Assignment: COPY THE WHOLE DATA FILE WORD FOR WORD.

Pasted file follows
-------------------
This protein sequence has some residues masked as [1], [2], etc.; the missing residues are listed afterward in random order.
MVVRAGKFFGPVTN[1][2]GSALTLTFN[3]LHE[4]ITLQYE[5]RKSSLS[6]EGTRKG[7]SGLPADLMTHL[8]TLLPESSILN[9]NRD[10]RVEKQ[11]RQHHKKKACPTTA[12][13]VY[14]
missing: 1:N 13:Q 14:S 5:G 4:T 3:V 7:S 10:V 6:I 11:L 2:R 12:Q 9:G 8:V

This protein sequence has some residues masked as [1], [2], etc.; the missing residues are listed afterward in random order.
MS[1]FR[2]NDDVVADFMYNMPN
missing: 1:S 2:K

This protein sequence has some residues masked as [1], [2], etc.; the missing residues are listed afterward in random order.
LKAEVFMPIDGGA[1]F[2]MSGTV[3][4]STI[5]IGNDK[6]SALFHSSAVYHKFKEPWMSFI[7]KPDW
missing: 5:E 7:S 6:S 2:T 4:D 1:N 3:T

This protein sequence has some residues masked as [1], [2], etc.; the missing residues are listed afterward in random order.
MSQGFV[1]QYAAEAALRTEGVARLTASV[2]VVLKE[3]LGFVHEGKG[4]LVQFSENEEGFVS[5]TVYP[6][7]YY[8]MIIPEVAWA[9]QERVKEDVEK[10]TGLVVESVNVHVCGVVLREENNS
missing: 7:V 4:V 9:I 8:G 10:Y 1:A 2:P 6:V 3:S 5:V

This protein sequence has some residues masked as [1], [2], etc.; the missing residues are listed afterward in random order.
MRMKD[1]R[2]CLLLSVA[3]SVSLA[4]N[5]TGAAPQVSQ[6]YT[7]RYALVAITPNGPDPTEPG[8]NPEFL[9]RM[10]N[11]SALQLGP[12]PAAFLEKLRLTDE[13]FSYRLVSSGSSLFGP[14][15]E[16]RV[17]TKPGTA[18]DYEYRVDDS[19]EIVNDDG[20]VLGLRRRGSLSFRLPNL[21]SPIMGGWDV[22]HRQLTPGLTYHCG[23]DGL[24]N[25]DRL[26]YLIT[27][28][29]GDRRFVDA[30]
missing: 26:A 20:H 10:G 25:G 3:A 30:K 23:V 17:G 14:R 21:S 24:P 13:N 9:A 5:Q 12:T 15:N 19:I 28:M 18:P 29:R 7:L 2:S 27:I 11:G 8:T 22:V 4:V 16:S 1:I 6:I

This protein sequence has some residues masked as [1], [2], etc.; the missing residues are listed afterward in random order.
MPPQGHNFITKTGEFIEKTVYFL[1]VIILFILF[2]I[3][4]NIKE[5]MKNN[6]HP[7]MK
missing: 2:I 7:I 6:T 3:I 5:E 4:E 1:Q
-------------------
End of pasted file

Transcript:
This protein sequence has some residues masked as [1], [2], etc.; the missing residues are listed afterward in random order.
MVVRAGKFFGPVTN[1][2]GSALTLTFN[3]LHE[4]ITLQYE[5]RKSSLS[6]EGTRKG[7]SGLPADLMTHL[8]TLLPESSILN[9]NRD[10]RVEKQ[11]RQHHKKKACPTTA[12][13]VY[14]
missing: 1:N 13:Q 14:S 5:G 4:T 3:V 7:S 10:V 6:I 11:L 2:R 12:Q 9:G 8:V

This protein sequence has some residues masked as [1], [2], etc.; the missing residues are listed afterward in random order.
MS[1]FR[2]NDDVVADFMYNMPN
missing: 1:S 2:K

This protein sequence has some residues masked as [1], [2], etc.; the missing residues are listed afterward in random order.
LKAEVFMPIDGGA[1]F[2]MSGTV[3][4]STI[5]IGNDK[6]SALFHSSAVYHKFKEPWMSFI[7]KPDW
missing: 5:E 7:S 6:S 2:T 4:D 1:N 3:T

This protein sequence has some residues masked as [1], [2], etc.; the missing residues are listed afterward in random order.
MSQGFV[1]QYAAEAALRTEGVARLTASV[2]VVLKE[3]LGFVHEGKG[4]LVQFSENEEGFVS[5]TVYP[6][7]YY[8]MIIPEVAWA[9]QERVKEDVEK[10]TGLVVESVNVHVCGVVLREENNS
missing: 7:V 4:V 9:I 8:G 10:Y 1:A 2:P 6:V 3:S 5:V

This protein sequence has some residues masked as [1], [2], etc.; the missing residues are listed afterward in random order.
MRMKD[1]R[2]CLLLSVA[3]SVSLA[4]N[5]TGAAPQVSQ[6]YT[7]RYALVAITPNGPDPTEPG[8]NPEFL[9]RM[10]N[11]SALQLGP[12]PAAFLEKLRLTDE[13]FSYRLVSSGSSLFGP[14][15]E[16]RV[17]TKPGTA[18]DYEYRVDDS[19]EIVNDDG[20]VLGLRRRGSLSFRLPNL[21]SPIMGGWDV[22]HRQLTPGLTYHCG[23]DGL[24]N[25]DRL[26]YLIT[27][28][29]GDRRFVDA[30]
missing: 26:A 20:H 10:G 25:G 3:A 30:K 23:V 17:G 14:R 21:S 24:P 13:N 9:A 5:Q 12:T 15:N 19:I 28:M 18:P 29:R 7:L 2:S 27:I 11:G 8:T 22:V 4:V 16:S 1:I 6:I

This protein sequence has some residues masked as [1], [2], etc.; the missing residues are listed afterward in random order.
MPPQGHNFITKTGEFIEKTVYFL[1]VIILFILF[2]I[3][4]NIKE[5]MKNN[6]HP[7]MK
missing: 2:I 7:I 6:T 3:I 5:E 4:E 1:Q